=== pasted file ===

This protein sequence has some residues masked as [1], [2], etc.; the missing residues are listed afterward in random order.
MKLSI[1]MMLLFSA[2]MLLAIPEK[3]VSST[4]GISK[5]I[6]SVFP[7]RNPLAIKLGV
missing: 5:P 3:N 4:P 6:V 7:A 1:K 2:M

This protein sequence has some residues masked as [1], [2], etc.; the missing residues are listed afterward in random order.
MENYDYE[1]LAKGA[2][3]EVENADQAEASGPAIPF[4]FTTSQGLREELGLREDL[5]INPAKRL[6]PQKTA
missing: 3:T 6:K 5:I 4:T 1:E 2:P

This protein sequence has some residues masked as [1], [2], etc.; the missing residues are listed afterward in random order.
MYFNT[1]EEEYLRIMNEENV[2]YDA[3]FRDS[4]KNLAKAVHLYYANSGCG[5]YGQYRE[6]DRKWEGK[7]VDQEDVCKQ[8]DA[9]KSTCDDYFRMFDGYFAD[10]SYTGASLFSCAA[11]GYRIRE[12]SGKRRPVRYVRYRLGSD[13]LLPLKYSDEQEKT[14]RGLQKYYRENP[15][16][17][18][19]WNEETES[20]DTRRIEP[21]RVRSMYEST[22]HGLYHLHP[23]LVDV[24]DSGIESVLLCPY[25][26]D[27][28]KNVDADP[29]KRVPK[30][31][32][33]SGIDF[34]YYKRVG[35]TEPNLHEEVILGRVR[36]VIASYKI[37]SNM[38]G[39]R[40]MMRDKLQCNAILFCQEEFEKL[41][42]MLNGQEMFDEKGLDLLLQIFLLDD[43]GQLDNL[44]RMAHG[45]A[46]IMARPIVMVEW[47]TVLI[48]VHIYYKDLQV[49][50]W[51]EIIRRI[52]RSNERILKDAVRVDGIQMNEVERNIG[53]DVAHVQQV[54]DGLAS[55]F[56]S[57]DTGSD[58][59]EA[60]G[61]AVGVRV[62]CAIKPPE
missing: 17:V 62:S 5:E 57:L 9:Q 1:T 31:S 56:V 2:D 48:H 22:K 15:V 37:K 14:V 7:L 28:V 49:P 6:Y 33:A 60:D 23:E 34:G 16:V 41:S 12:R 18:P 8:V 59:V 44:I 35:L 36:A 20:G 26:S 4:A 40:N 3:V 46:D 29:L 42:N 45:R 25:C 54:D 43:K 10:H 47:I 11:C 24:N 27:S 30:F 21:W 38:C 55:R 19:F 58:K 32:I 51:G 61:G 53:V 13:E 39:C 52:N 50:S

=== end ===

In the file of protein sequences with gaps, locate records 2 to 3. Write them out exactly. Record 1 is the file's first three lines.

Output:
This protein sequence has some residues masked as [1], [2], etc.; the missing residues are listed afterward in random order.
MENYDYE[1]LAKGA[2][3]EVENADQAEASGPAIPF[4]FTTSQGLREELGLREDL[5]INPAKRL[6]PQKTA
missing: 3:T 6:K 5:I 4:T 1:E 2:P

This protein sequence has some residues masked as [1], [2], etc.; the missing residues are listed afterward in random order.
MYFNT[1]EEEYLRIMNEENV[2]YDA[3]FRDS[4]KNLAKAVHLYYANSGCG[5]YGQYRE[6]DRKWEGK[7]VDQEDVCKQ[8]DA[9]KSTCDDYFRMFDGYFAD[10]SYTGASLFSCAA[11]GYRIRE[12]SGKRRPVRYVRYRLGSD[13]LLPLKYSDEQEKT[14]RGLQKYYRENP[15][16][17][18][19]WNEETES[20]DTRRIEP[21]RVRSMYEST[22]HGLYHLHP[23]LVDV[24]DSGIESVLLCPY[25][26]D[27][28]KNVDADP[29]KRVPK[30][31][32][33]SGIDF[34]YYKRVG[35]TEPNLHEEVILGRVR[36]VIASYKI[37]SNM[38]G[39]R[40]MMRDKLQCNAILFCQEEFEKL[41][42]MLNGQEMFDEKGLDLLLQIFLLDD[43]GQLDNL[44]RMAHG[45]A[46]IMARPIVMVEW[47]TVLI[48]VHIYYKDLQV[49][50]W[51]EIIRRI[52]RSNERILKDAVRVDGIQMNEVERNIG[53]DVAHVQQV[54]DGLAS[55]F[56]S[57]DTGSD[58][59]EA[60]G[61]AVGVRV[62]CAIKPPE
missing: 17:V 62:S 5:E 57:L 9:Q 1:T 31:S 56:V 2:D 48:H 22:K 15:V 37:K 14:V 7:L 28:V 49:P 6:Y 33:A 60:D 23:E 34:G 16:V 41:S 12:R 18:P 8:V 59:V 44:I 35:L 36:A 20:G 26:S 4:A 40:N 3:V 46:D 29:L 42:N 45:R 25:C 54:D 43:K 10:H 47:I 11:C 24:N 27:S 30:F 21:W 38:C 55:R 19:F 58:K 32:I 51:G 61:G 53:V 13:E 39:C 52:N 50:S